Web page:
Archie Bradley and the Fans
Archie Bradley had a special relationship with Diamondbacks fans, too. He wanted to prove that the Diamondbacks made the right decision when choosing him seventh overall — straight out of high school, no less — in the 2011 draft. “I wanted to make good on that first round pick,” he said. “The starter thing didn’t work out, (so I) got moved to the ‘pen, and things took off there.
“I still want (the Diamondbacks) to succeed; I want the players to have a fan base. I’m getting to experience that in Philly, to have a true backing and a true fan base and true support. Even though they boo quite a bit in Philly, they still come up and show out. That’s what I felt like we started to build here: a true connection with the fans. (We want) to let them know how big of a role they play in our season, and how much them showing up and and just being a fan — win, lose, draw, whatever it is — (means to players).”
A Different Animal
Philadelphia fans are a different breed than Arizona fans, and that’s putting it mildly. Bradley noticed that quickly. “There have been times (where), mentally, I have to check myself. I got booed on the first batter of my season in Philly. (After) I walked (Ronald) Acuña to start the year on Opening Day, I got booed. And I was like, ‘Man, I’m not in AZ anymore.’ I don’t think I ever got booed in Arizona. And then two days ago, I gave up the homer to lose the no-hitter, and I got booed hard.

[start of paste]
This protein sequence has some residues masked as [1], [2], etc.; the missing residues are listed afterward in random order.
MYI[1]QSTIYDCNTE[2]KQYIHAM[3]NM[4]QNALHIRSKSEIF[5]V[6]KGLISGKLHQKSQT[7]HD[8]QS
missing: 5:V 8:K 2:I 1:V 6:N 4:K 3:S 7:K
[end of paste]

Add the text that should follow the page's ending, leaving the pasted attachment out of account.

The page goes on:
“I’ve learned (that) they expect a lot, and if you don’t perform — no matter who you are, except for maybe Bryce Harper — you’re going to get booed. I kind of like it. You have to check yourself, and you can’t get comfortable. (It keeps you) on your toes. You have to stay performing well, and if you don’t, you’re going to get booed, and you’re going to feel it. You’re going to hear it.”
Learning the National League East